It is possible these changes to the regulations could have an indirect effect on domestic sheep and goat breeders over the long run. However, a variety of conditions would have to be met for this situation to materialize. These conditions include, but are not limited to, artificial insemination technology becoming a more cost effective approach to sheep and goat production versus using breeding animals. Essentially, the only way sheep and goat breeders would be affected over the long run is if the process of artificial insemination becomes cheaper than purchasing or maintaining replacement breeding animals. As of January 1, 2005, there were inventories of 4.53 million head of breeding sheep and goats in the United States. Thus, it is possible that, as the process of artificial insemination becomes more cost effective and as imported sheep semen becomes more readily available and technologies improve, sheep and goat producers will substitute away from buying replacement breeding animals and use artificial insemination instead. However, as stated previously, this situation is long term in nature and highly conditional.

Under these circumstances, the Administrator of the Animal and Plant Health Inspection Service has determined that this action will not have a significant economic impact on a substantial number of small entities.

Executive Order 12988

This final rule has been reviewed under Executive Order 12988, Civil Justice Reform. This rule: (1) Preempts all State and local laws and regulations that are inconsistent with this rule; (2) has no retroactive effect; and (3) does not require administrative proceedings before parties may file suit in court challenging this rule.

Paperwork Reduction Act

This proposed rule contains no new information collection or recordkeeping requirements under the Paperwork Reduction Act of 1995 (44 U.S.C. 3501 et seq.).

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List of Subjects in 9 CFR Part 98

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Accordingly, we are amending

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PART 98—IMPORTATION OF CERTAIN ANIMAL EMBRYOS AND ANIMAL SEMEN

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1. The authority citation for part 98 continues to read as follows:

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Authority: 7 U.S.C. 1622 and 8301-8317; 21 U.S.C. 136 and 136a; 31 U.S.C. 9701; 7 CFR 2.22, 2.80, and 371.4.

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2. In § 98.34, a new paragraph (d) is added to read as follows:

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Import permits for poultry semen and animal semen.
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(d) Sheep and goat semen from regions where scrapie exists. Importation of semen of sheep and goats is subject to the requirements in § 98.35(e). Applications for a permit to import sheep and goat semen must include statements that:

(1) All first generation (F1) progeny resulting from imported semen will be identified with a permanent official identification consistent with the provisions of § 79.2 of this chapter; and

(2) Records of any sale of F1 progeny, including the name and address of the buyer, will be kept for a period of 5 years. APHIS may view and copy these records during normal business hours.

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3. In § 98.35, paragraphs (e)(1), (e)(2), and (e)(3) are revised to read as follows:

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Declaration, health certificate, and other documents for animal semen.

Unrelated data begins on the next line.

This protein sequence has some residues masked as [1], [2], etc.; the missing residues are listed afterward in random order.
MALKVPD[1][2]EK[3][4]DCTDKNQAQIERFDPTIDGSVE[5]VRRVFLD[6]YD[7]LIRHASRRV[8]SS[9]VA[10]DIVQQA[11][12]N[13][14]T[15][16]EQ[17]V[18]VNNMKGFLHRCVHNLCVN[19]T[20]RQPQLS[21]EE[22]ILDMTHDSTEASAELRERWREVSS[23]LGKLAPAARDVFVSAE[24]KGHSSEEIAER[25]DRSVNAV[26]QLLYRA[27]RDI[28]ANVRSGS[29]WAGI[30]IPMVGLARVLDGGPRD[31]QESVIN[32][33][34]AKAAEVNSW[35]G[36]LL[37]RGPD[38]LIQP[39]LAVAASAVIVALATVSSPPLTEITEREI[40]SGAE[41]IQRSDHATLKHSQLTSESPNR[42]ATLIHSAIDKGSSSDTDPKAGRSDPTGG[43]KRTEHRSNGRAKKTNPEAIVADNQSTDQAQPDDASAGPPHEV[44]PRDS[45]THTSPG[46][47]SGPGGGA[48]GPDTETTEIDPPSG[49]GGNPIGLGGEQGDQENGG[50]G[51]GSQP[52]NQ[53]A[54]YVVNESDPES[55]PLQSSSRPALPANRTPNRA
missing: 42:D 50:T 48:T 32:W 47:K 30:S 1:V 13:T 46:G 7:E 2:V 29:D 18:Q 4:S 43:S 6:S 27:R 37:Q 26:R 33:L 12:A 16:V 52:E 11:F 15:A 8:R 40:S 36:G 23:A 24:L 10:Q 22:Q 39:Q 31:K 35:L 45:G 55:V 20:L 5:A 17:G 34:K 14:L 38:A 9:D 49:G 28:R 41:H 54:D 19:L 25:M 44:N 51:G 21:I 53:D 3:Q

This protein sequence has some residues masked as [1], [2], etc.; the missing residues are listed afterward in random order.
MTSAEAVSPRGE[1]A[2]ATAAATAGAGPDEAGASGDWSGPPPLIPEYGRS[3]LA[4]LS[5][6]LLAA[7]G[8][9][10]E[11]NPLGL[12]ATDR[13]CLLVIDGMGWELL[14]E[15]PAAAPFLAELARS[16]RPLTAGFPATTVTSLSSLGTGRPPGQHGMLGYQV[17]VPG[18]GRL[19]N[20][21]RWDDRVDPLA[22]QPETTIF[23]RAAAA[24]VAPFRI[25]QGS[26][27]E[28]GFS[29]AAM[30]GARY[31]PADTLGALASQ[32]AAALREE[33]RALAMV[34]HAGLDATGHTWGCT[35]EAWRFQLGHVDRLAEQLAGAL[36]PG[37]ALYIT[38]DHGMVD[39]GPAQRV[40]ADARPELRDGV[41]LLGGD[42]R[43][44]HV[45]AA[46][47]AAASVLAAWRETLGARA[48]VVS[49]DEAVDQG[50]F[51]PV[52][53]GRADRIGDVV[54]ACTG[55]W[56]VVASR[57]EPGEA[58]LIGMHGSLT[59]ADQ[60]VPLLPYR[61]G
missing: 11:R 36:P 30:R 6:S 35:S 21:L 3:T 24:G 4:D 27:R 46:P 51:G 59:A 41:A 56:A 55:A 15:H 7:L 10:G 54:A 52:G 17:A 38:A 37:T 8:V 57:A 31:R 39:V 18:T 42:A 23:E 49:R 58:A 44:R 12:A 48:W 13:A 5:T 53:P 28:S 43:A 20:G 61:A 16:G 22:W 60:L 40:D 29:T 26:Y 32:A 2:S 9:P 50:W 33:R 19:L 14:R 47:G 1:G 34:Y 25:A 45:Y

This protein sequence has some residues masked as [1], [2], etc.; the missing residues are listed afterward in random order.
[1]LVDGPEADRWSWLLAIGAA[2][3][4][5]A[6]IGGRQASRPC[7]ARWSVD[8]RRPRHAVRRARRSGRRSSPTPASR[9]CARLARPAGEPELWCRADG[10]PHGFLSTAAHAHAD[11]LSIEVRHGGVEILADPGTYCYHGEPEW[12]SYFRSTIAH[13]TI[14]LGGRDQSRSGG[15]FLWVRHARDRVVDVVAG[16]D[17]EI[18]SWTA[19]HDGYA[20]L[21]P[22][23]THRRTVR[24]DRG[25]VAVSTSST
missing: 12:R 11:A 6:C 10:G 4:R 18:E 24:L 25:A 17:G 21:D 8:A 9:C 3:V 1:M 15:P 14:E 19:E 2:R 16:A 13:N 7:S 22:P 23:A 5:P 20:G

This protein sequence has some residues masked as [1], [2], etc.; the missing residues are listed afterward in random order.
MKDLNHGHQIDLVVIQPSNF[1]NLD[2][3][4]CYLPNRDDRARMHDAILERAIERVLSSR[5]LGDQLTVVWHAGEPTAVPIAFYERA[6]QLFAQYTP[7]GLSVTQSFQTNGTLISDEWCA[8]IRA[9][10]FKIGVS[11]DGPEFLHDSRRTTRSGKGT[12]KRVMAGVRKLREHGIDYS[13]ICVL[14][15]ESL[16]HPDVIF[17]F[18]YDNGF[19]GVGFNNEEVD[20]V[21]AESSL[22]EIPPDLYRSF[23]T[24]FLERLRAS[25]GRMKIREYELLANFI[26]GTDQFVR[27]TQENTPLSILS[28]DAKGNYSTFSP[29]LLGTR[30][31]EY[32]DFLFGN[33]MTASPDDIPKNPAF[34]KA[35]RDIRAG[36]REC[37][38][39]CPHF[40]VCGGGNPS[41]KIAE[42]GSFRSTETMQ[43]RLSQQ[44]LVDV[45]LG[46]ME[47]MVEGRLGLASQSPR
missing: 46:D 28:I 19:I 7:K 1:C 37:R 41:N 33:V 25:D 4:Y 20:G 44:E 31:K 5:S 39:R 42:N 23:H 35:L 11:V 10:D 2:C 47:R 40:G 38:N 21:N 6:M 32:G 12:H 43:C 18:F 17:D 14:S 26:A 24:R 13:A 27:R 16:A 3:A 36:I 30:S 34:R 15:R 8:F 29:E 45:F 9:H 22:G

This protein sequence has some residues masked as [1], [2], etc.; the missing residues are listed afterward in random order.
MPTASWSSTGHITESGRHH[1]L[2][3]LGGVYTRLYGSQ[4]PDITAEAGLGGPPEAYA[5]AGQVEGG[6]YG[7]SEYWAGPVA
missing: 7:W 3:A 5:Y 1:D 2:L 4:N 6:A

(e) * * *

(1) The donor animals:

(i) Are permanently identified, to enable traceback to their establishment of origin; and

(ii) Have been kept since birth in establishments in which no case of scrapie had been confirmed during their residency; and

(iii) Neither showed clinical signs of scrapie at the time of semen collection nor developed scrapie between the time of semen collection and the export of semen to the United States; and

(iv) The dam of the semen donor is not, nor was not, affected with scrapie.

(2) In the region where the semen originates:

(i) Scrapie is a compulsorily notifiable disease; and

(ii) An effective surveillance and monitoring system for scrapie is in place; and

(iii) Affected sheep and goats are slaughtered and completely destroyed; and

(iv) The feeding of sheep and goats with meat-and-bone meal or greaves derived from ruminants has been banned and the ban effectively enforced in the whole region; and

(3) Semen originating in regions other than Australia and New Zealand is to be transferred to females in a flock that is listed in the Scrapie National Database as part of the Scrapie Program in the United States. Imported semen may be further distributed to any other listed flock with written notification to the APHIS Veterinary Services area office.

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[Removed]
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4. Section 98.37 is removed and reserved.

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Done in Washington, DC, this 8th day of November 2007.

Kevin Shea,

Acting Administrator, Animal and Plant Health Inspection Service.

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Footnotes

1.  Statistics of U.S. Businesses: 2001: Support Activities for Animal Production—United States. Washington, DC: U.S. Census Bureau.

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2.  Table of Size Standards based on NAICS 2002. Washington, DC: Small Business Administration, 2004.

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3.  USDA, 2002 Census of Agriculture—United States Data, Table 50, Washington, DC: National Agricultural Statistics Service.

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4.  USDA, 2002 Census of Agriculture, Table 59, under column heading “Sheep and Goat Farming (1124).”

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5.  Elizabeth McKenna, Data Manager (APHIS).

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6.  Susan Schoenian, Area Agent, Sheep & Goats Western Maryland Research & Education Center, University of Maryland Cooperative Extension; via email communication and article “An Update on Sheep A.I.” Maryland Small Ruminant page. http://www.sheepandgoat.com/​articles/​ai.html, Maryland Sheep News, 1999.

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[FR Doc. E7-22279 Filed 11-14-07; 8:45 am]

BILLING CODE 3410-34-P